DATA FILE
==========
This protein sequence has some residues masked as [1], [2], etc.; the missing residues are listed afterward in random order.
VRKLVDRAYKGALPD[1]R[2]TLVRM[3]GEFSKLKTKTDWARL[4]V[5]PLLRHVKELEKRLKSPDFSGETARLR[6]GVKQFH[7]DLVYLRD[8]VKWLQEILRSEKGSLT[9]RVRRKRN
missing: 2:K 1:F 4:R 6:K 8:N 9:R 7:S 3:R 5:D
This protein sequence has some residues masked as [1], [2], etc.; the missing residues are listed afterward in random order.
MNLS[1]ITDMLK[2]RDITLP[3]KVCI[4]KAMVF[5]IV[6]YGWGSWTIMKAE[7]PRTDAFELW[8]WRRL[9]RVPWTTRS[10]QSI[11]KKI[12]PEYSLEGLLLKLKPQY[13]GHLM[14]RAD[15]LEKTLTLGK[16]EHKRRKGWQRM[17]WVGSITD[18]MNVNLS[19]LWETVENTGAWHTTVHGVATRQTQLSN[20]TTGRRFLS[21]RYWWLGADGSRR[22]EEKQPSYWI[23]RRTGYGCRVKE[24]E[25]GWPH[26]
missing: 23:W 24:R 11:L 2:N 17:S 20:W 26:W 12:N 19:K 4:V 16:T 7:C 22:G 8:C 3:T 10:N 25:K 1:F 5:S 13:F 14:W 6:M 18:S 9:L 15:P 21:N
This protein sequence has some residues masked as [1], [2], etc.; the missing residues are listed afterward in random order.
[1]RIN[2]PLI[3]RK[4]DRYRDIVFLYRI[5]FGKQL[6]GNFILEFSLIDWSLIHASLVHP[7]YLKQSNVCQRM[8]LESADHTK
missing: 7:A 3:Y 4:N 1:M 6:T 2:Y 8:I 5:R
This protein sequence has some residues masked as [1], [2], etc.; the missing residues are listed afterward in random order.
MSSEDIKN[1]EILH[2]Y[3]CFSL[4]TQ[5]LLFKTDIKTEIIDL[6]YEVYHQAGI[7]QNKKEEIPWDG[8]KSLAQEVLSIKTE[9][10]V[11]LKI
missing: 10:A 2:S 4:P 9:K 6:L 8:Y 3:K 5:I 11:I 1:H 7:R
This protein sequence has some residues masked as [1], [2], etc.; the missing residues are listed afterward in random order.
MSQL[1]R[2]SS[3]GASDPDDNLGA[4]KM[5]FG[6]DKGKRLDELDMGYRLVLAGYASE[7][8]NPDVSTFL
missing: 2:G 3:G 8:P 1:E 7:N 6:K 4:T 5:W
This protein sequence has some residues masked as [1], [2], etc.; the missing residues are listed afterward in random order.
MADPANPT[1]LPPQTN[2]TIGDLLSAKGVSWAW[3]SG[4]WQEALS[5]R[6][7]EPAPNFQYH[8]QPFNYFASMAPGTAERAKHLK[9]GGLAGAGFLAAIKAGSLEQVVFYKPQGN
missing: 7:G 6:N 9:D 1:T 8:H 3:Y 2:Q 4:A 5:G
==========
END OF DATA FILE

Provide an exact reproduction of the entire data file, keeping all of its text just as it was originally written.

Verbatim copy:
This protein sequence has some residues masked as [1], [2], etc.; the missing residues are listed afterward in random order.
VRKLVDRAYKGALPD[1]R[2]TLVRM[3]GEFSKLKTKTDWARL[4]V[5]PLLRHVKELEKRLKSPDFSGETARLR[6]GVKQFH[7]DLVYLRD[8]VKWLQEILRSEKGSLT[9]RVRRKRN
missing: 2:K 1:F 4:R 6:K 8:N 9:R 7:S 3:R 5:D
This protein sequence has some residues masked as [1], [2], etc.; the missing residues are listed afterward in random order.
MNLS[1]ITDMLK[2]RDITLP[3]KVCI[4]KAMVF[5]IV[6]YGWGSWTIMKAE[7]PRTDAFELW[8]WRRL[9]RVPWTTRS[10]QSI[11]KKI[12]PEYSLEGLLLKLKPQY[13]GHLM[14]RAD[15]LEKTLTLGK[16]EHKRRKGWQRM[17]WVGSITD[18]MNVNLS[19]LWETVENTGAWHTTVHGVATRQTQLSN[20]TTGRRFLS[21]RYWWLGADGSRR[22]EEKQPSYWI[23]RRTGYGCRVKE[24]E[25]GWPH[26]
missing: 23:W 24:R 11:L 2:N 17:S 20:W 26:W 12:N 19:K 4:V 16:T 7:C 22:G 8:C 3:T 10:N 25:K 1:F 5:S 13:F 14:W 6:M 18:S 9:L 15:P 21:N
This protein sequence has some residues masked as [1], [2], etc.; the missing residues are listed afterward in random order.
[1]RIN[2]PLI[3]RK[4]DRYRDIVFLYRI[5]FGKQL[6]GNFILEFSLIDWSLIHASLVHP[7]YLKQSNVCQRM[8]LESADHTK
missing: 7:A 3:Y 4:N 1:M 6:T 2:Y 8:I 5:R
This protein sequence has some residues masked as [1], [2], etc.; the missing residues are listed afterward in random order.
MSSEDIKN[1]EILH[2]Y[3]CFSL[4]TQ[5]LLFKTDIKTEIIDL[6]YEVYHQAGI[7]QNKKEEIPWDG[8]KSLAQEVLSIKTE[9][10]V[11]LKI
missing: 10:A 2:S 4:P 9:K 6:L 8:Y 3:K 5:I 11:I 1:H 7:R
This protein sequence has some residues masked as [1], [2], etc.; the missing residues are listed afterward in random order.
MSQL[1]R[2]SS[3]GASDPDDNLGA[4]KM[5]FG[6]DKGKRLDELDMGYRLVLAGYASE[7][8]NPDVSTFL
missing: 2:G 3:G 8:P 1:E 7:N 6:K 4:T 5:W
This protein sequence has some residues masked as [1], [2], etc.; the missing residues are listed afterward in random order.
MADPANPT[1]LPPQTN[2]TIGDLLSAKGVSWAW[3]SG[4]WQEALS[5]R[6][7]EPAPNFQYH[8]QPFNYFASMAPGTAERAKHLK[9]GGLAGAGFLAAIKAGSLEQVVFYKPQGN
missing: 7:G 6:N 9:D 1:T 8:H 3:Y 2:Q 4:A 5:G